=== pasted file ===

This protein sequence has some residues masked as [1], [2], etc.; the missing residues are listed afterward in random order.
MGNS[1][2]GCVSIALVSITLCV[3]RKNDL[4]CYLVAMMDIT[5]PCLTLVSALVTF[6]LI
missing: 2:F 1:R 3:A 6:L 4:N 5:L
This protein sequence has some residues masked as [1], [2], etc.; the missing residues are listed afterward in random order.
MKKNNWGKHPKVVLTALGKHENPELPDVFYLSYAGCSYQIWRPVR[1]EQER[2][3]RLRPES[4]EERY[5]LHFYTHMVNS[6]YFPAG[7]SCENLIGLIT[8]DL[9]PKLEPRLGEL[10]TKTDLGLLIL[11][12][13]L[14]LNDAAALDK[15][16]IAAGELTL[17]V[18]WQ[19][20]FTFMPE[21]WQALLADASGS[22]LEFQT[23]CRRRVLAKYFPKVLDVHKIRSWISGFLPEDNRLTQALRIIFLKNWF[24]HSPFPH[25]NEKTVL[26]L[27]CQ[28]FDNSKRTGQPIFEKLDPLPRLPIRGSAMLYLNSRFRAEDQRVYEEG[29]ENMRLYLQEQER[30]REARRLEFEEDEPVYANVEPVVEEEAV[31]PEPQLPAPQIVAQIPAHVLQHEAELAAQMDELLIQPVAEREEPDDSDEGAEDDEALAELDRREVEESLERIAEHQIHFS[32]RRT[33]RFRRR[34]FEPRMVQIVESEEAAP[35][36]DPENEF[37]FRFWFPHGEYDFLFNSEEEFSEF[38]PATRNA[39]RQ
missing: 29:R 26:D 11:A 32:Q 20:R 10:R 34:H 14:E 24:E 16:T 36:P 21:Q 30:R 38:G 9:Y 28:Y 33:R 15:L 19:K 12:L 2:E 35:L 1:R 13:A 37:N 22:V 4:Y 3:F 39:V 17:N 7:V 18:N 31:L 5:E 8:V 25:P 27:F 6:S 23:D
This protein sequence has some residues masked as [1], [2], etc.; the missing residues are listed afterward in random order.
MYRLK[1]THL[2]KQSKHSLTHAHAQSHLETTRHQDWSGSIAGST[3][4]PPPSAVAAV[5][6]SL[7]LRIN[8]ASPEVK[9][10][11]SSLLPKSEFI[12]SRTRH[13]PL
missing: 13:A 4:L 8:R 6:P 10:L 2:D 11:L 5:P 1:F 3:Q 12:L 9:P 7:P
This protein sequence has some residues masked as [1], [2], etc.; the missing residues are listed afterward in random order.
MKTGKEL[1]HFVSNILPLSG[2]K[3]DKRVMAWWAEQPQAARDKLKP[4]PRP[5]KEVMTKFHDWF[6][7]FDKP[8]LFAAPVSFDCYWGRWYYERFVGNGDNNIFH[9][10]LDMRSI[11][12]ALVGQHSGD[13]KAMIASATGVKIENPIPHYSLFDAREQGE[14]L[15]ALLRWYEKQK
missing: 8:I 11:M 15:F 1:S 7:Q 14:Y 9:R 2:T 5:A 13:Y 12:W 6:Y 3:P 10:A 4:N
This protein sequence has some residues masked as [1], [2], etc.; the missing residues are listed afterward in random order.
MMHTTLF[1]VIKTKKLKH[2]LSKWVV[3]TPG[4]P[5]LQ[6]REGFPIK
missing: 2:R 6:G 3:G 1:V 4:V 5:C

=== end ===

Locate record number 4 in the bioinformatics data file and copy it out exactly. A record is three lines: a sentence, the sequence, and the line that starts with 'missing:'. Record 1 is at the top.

This protein sequence has some residues masked as [1], [2], etc.; the missing residues are listed afterward in random order.
MKTGKEL[1]HFVSNILPLSG[2]K[3]DKRVMAWWAEQPQAARDKLKP[4]PRP[5]KEVMTKFHDWF[6][7]FDKP[8]LFAAPVSFDCYWGRWYYERFVGNGDNNIFH[9][10]LDMRSI[11][12]ALVGQHSGD[13]KAMIASATGVKIENPIPHYSLFDAREQGE[14]L[15]ALLRWYEKQK
missing: 8:I 11:M 15:F 1:S 7:Q 14:Y 9:R 2:T 5:A 13:Y 12:W 6:Y 3:P 10:A 4:N